Bug 198307 - backlight is enabled at any DPMS event
backlight is enabled at any DPMS event
Status: CLOSED INSUFFICIENT_DATA
Product: Fedora
Classification: Fedora
Component: xorg-x11-server (Show other bugs)
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All Linux
medium Severity medium
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Assigned To: Adam Jackson
David Lawrence
bzcl34nup
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Depends On:
Blocks: 199990
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Reported: 2006-07-10 19:48 EDT by Brian Stevens
Modified: 2014-09-08 20:40 EDT (History)
5 users (show)

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Fixed In Version:
Doc Type: Bug Fix
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Last Closed: 2008-05-06 20:35:41 EDT
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FreeDesktop.org 5665 None None None Never

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Description Christopher Blizzard 2006-07-10 19:48:01 EDT
Description of problem:

If the lid on my 2006 MacBook is closed and the backlight is off, any change in
the status of the power will cause the backlight to come on - even if the laptop
lid is still closed.

Version-Release number of selected component (if applicable):

kernel-2.6.17-1.2358.fc6
xorg-x11-server-Xorg-1.1.0-27.fc6
gnome-power-manager-2.15.3-1

How reproducible:

Every time.

Steps to Reproduce:
1. Close the lid with the power connector connected.  Backlight goes off.
2. Unplug the power.  The backlight comes on, even with the lid closed.

(Same happens if you close it with the power disconnected.  Plug it in and the
backlight comes on.)
  
Actual results:

Backlight is activated and laptop starts getting...very warm.

Expected results:

Backlight stays off when the lid is closed.

Additional info:

I think this happens when you get the "battery full" message as well.  I've come
out in the morning and the backlight is on after leaving the laptop plugged in
and charging.

00:02.1 Display controller: Intel Corporation Mobile 945GM/GMS/940GML Express
Integrated Graphics Controller (rev 03)

That's the video chip.
Comment 1 David Zeuthen 2006-07-11 13:39:00 EDT
[adding Richard Hughes, g-p-m maintainer to this bug]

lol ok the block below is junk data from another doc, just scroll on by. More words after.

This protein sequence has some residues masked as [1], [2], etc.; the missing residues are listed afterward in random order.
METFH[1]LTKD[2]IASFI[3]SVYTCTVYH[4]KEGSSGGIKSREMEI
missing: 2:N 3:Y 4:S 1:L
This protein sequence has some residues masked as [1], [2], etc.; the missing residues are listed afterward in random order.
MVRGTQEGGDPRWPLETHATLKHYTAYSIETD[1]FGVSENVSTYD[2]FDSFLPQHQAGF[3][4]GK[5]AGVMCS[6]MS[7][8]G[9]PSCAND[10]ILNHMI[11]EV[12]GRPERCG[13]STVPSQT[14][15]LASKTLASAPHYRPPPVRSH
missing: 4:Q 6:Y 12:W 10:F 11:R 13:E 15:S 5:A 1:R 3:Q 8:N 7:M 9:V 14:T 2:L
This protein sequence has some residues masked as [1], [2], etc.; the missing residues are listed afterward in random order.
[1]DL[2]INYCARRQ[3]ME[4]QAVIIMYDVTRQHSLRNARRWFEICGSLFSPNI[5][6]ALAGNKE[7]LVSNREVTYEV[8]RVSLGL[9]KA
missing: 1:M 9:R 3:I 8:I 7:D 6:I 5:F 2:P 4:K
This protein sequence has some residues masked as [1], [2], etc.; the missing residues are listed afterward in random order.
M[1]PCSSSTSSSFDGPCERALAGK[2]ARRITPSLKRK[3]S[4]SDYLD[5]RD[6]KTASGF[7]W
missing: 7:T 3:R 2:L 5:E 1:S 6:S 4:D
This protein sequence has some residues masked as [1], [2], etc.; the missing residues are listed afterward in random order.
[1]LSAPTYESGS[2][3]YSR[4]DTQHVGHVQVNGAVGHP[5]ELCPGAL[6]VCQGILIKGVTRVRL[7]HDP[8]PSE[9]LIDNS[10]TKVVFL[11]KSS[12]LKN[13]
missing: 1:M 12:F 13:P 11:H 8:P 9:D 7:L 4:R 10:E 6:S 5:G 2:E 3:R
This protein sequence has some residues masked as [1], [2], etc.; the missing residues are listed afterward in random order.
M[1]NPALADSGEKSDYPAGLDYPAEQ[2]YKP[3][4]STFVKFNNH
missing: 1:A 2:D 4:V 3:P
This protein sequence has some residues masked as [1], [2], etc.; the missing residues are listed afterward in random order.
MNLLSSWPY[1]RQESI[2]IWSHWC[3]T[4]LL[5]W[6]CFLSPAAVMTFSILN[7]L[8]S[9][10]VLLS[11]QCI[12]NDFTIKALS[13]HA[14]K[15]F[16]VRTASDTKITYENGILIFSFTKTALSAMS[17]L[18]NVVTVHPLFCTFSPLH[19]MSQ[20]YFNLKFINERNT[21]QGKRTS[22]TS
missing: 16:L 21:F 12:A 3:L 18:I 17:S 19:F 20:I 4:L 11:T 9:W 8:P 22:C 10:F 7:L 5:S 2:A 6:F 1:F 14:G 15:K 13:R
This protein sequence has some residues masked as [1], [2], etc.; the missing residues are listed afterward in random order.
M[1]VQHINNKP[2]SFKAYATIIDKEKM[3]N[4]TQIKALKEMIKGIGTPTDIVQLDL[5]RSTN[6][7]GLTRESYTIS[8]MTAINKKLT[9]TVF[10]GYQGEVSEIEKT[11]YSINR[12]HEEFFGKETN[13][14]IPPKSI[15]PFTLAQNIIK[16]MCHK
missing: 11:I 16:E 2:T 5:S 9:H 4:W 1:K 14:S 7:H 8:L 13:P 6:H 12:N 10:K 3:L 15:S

Hi, so, gnome-power-manager uses DPMS to turn off the backlight. 

It would be very useful if there was a "turn off backlight and make it stay off"
interface in the X server that g-p-m could use. Surely, the X server would have
to track the connection so the backlight comes on again if the X11 client using
this option would disconnect, e.g. should g-p-m crash.

Is it a good idea; can we add this please?
Comment 2 Christopher Blizzard 2006-07-12 23:07:04 EDT
Actually, it seems worse than this.  If I close the lid and the backlight goes
off I don't even have to wait for a power change to trigger the backlight to
come on.  It appears that any drawing to the display causes the backlight to
come back on?  That's just a guess but I only have to wait a few seconds for
some random event to kick the display back on.

But changing the power settings definitely cause the display to come on every
time.  Maybe it's the drawing of the notification bubble that's causing it?
Comment 3 Christopher Blizzard 2006-07-27 13:51:02 EDT
OK, David figured this out.  What's happening is that X is disabling the
backlight when the lid is closed.  However, the backlight is turned back on
whenever there's an input event.  So I can reproduceably move my external mouse
and the backlight will come on when the lid is closed.

David suggests that the X server might want to poll this file:

/proc/acpi/button/lid/LID0/state

for "state: closed"

The thinkpads apparently disconnect power to the back light when you close the
lid.  The macs don't.
Comment 4 David Zeuthen 2006-07-27 14:28:43 EDT
At least you want to check that file (/proc/acpi/button/lid/LID0/state) before
enabling backlight again. Also, ideally you want to connect to acpid for async
delivery of ACPI events and turn it off backlight when the lid is closed.

You also want to be careful to only do this if you are 100% sure that the
monitor you are controlling is actually the screen on the laptop lid. For
example, many people wants to be able to close the lid of their laptops and use
the external monitor. But you probably already know this.
Comment 5 Richard Hughes 2006-07-28 15:26:42 EDT
(In reply to comment #1)
> It would be very useful if there was a "turn off backlight and make it stay off"
> interface in the X server that g-p-m could use. Surely, the X server would have
> to track the connection so the backlight comes on again if the X11 client using
> this option would disconnect, e.g. should g-p-m crash.

Surely this is the proper fix rather than getting X to poll a file?
Comment 6 Adam Jackson 2006-08-04 19:05:26 EDT
(In reply to comment #1)

> It would be very useful if there was a "turn off backlight and make it stay off"
> interface in the X server that g-p-m could use. Surely, the X server would have
> to track the connection so the backlight comes on again if the X11 client using
> this option would disconnect, e.g. should g-p-m crash.

No, bad idea, X server has no way of knowing which applications should be
allowed to do this (g-p-m) and which should not (firefox).  I'd rather just